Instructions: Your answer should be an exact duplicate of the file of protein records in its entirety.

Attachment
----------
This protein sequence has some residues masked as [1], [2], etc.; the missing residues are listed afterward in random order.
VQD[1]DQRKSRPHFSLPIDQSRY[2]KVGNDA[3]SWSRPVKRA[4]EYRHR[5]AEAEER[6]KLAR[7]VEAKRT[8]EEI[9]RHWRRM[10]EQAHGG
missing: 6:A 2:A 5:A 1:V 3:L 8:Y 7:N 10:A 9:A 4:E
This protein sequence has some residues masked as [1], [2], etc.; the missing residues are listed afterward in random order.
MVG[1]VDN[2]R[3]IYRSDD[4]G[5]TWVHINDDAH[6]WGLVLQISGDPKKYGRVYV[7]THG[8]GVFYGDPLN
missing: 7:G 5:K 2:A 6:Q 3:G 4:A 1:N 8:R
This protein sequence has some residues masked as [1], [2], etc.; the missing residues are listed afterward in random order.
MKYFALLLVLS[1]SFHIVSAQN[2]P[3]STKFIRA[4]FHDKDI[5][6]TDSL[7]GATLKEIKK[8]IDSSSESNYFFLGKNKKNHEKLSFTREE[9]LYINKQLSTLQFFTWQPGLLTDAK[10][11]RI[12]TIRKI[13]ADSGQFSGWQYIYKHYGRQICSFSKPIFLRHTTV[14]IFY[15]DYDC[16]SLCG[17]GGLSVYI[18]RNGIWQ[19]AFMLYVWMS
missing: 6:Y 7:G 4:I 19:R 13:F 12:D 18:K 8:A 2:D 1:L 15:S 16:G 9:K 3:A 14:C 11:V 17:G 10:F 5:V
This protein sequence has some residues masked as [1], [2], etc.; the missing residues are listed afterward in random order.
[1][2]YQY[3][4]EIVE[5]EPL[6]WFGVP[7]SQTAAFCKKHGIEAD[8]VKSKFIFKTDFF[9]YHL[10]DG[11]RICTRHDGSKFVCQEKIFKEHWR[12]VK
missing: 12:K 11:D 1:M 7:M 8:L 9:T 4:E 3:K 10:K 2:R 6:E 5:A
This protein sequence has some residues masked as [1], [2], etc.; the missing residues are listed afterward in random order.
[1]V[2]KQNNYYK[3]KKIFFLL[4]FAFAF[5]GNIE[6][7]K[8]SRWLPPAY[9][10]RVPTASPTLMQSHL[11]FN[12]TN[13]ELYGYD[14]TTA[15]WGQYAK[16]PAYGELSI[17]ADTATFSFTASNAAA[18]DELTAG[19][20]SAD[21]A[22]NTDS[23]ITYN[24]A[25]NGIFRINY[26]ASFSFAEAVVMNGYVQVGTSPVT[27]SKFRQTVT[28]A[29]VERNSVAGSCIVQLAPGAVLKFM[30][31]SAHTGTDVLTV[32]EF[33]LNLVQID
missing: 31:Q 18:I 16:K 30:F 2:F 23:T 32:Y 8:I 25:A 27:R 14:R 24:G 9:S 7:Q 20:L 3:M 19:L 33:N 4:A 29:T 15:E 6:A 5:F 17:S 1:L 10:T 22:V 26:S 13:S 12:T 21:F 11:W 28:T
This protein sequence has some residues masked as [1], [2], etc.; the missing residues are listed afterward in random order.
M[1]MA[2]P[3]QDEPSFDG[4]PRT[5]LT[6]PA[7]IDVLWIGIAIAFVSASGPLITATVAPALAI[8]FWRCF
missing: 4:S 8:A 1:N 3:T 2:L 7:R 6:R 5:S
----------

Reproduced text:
This protein sequence has some residues masked as [1], [2], etc.; the missing residues are listed afterward in random order.
VQD[1]DQRKSRPHFSLPIDQSRY[2]KVGNDA[3]SWSRPVKRA[4]EYRHR[5]AEAEER[6]KLAR[7]VEAKRT[8]EEI[9]RHWRRM[10]EQAHGG
missing: 6:A 2:A 5:A 1:V 3:L 8:Y 7:N 10:A 9:A 4:E
This protein sequence has some residues masked as [1], [2], etc.; the missing residues are listed afterward in random order.
MVG[1]VDN[2]R[3]IYRSDD[4]G[5]TWVHINDDAH[6]WGLVLQISGDPKKYGRVYV[7]THG[8]GVFYGDPLN
missing: 7:G 5:K 2:A 6:Q 3:G 4:A 1:N 8:R
This protein sequence has some residues masked as [1], [2], etc.; the missing residues are listed afterward in random order.
MKYFALLLVLS[1]SFHIVSAQN[2]P[3]STKFIRA[4]FHDKDI[5][6]TDSL[7]GATLKEIKK[8]IDSSSESNYFFLGKNKKNHEKLSFTREE[9]LYINKQLSTLQFFTWQPGLLTDAK[10][11]RI[12]TIRKI[13]ADSGQFSGWQYIYKHYGRQICSFSKPIFLRHTTV[14]IFY[15]DYDC[16]SLCG[17]GGLSVYI[18]RNGIWQ[19]AFMLYVWMS
missing: 6:Y 7:G 4:I 19:R 13:F 12:D 18:K 8:A 2:D 1:L 15:S 16:G 9:K 3:A 14:C 11:V 17:G 10:F 5:V
This protein sequence has some residues masked as [1], [2], etc.; the missing residues are listed afterward in random order.
[1][2]YQY[3][4]EIVE[5]EPL[6]WFGVP[7]SQTAAFCKKHGIEAD[8]VKSKFIFKTDFF[9]YHL[10]DG[11]RICTRHDGSKFVCQEKIFKEHWR[12]VK
missing: 12:K 11:D 1:M 7:M 8:L 9:T 4:E 3:K 10:K 2:R 6:E 5:A
This protein sequence has some residues masked as [1], [2], etc.; the missing residues are listed afterward in random order.
[1]V[2]KQNNYYK[3]KKIFFLL[4]FAFAF[5]GNIE[6][7]K[8]SRWLPPAY[9][10]RVPTASPTLMQSHL[11]FN[12]TN[13]ELYGYD[14]TTA[15]WGQYAK[16]PAYGELSI[17]ADTATFSFTASNAAA[18]DELTAG[19][20]SAD[21]A[22]NTDS[23]ITYN[24]A[25]NGIFRINY[26]ASFSFAEAVVMNGYVQVGTSPVT[27]SKFRQTVT[28]A[29]VERNSVAGSCIVQLAPGAVLKFM[30][31]SAHTGTDVLTV[32]EF[33]LNLVQID
missing: 31:Q 18:I 16:K 30:F 2:F 23:T 32:Y 8:I 25:A 27:R 14:R 24:G 9:S 7:Q 20:L 3:M 19:L 33:N 4:A 29:T 15:E 6:A 5:F 17:S 1:L 10:T 22:V 26:S 13:S 12:T 21:F 11:W 28:T
This protein sequence has some residues masked as [1], [2], etc.; the missing residues are listed afterward in random order.
M[1]MA[2]P[3]QDEPSFDG[4]PRT[5]LT[6]PA[7]IDVLWIGIAIAFVSASGPLITATVAPALAI[8]FWRCF
missing: 4:S 8:A 1:N 3:T 2:L 7:R 6:R 5:S